Here's why RBI penalised credit info companies and what borrowers should do now

The Reserve Bank of India (RBI) fined four credit information companies (CICs) more than Rs 1 crore in total earlier this week for failing to update borrowers’ credit information, which causes significant difficulties for bank customers when applying for banking services like loans and credit cards.

For breaking certain provisions of the act and the rules governing credit information companies, the central bank fined TransUnion CIBIL Ltd, Experian Credit Information Company of India Pvt Ltd, Equifax Credit Information Services, and CRIF High Mark Credit Information Services a total of Rs 26 lakh, Rs 24.75 lakh, Rs 24.25 lakh, and Rs 25.75 lakh, respectively.

These four companies were subjected to a statutory inspection by the RBI regarding their financial standing as of March 31, 2021. Upon examination of the inspection report, supervisory letter, and all related correspondence, it became clear that certain information regarding the credit information, particularly updating credit information, maintained by the companies was not accurate and complete.

These companies received notifications from the RBI instructing them to provide justification for why a penalty shouldn’t be withheld due to their failure to adhere to the CIC (R) Act read with CIC Rules. According to the RBI, the claim of non-compliance with a number of requirements was supported and called for the implementation of a financial penalty against the corporation.

Customers had frequently complained to the RBI about CICs failing to update borrowers’ statuses. When users report a default issue or point out a faulty classification, several customers have complained that CICs fail to take action within the allotted timeframe.

Due to banks’ use of the CICs’ rating system and database while making choices regarding loan and card sanctions, many customers were unable to obtain loans or credit cards. The CICs are notified right away whenever a credit card customer misses a payment on a credit card or loan. When CICs corrected the payments, they did not, however, reclassify them.

The RBI claimed that within 30 days of receiving such complaints, these companies had not updated the credit information relating to them, nor had they informed them of the steps taken to correct discrepancies or the reasons for their inability to do so in a timely manner.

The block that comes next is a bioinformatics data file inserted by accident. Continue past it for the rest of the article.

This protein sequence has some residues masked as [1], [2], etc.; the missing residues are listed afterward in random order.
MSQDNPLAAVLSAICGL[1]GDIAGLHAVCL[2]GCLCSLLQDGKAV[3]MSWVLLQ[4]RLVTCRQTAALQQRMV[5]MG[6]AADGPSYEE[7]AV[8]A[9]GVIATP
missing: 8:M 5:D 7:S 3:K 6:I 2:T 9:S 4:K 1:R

They keep track of borrowers’ credit information (including that of people, corporations, and SMEs), which banks and other lending institutions can access. Banks, credit card firms, and non-bank financial organisations are just a few of the sources from which they gather information about different credit providers. On a scale of 300 to 900, with 900 being the highest rating, they rate the debtors. Banks and finance companies typically base their decisions on the credit bureaus’ ratings.

A borrower is more likely to get approved for a loan or credit card quickly and at a cheaper interest rate if his rating is over 800. A borrower’s rating will drop if he makes a default. The likelihood of obtaining cheap interest rates, loans, or even credit cards decreases as the rating falls below 500.

Even if they don’t have any information about the entity, they charge for inquiries. Credit information reports (CIRs) must be used by banks as part of their credit appraisal process. The credit information that they have gathered and are maintaining is expected to be updated on a regular basis, either monthly or at shorter intervals as may be mutually agreed upon by the banks and the CICs.

All of the creditors and borrowers in the financial system are described in full by CICs. This indicates that they are keeping an eye on the 140 lakh crore in outstanding loans in the banking system. The names of the directors, guarantors, and partners who participated in the loans are also recorded by CICs.

According to TransUnion Cibil data, there were 34,304 suit-filed accounts as of December 2022, totaling Rs 934,882 crore, where banks have started legal action against borrowers for loan defaults. Furthermore, according to Cibil data, there were 16,185 willful defaulters with a total debt of Rs 347,424 crore as of December 2022.

Borrowers should contact the CIC after a month to inquire about their status when they miss a payment and then make it up. If their rating is declining and they are still considered defaulters, they should raise the matter with the CIC for resolution. If borrowers don’t request a report from CICs, they are unaware of their credit rating and credit status. They don’t have direct access to the CICs database, in contrast to banks.

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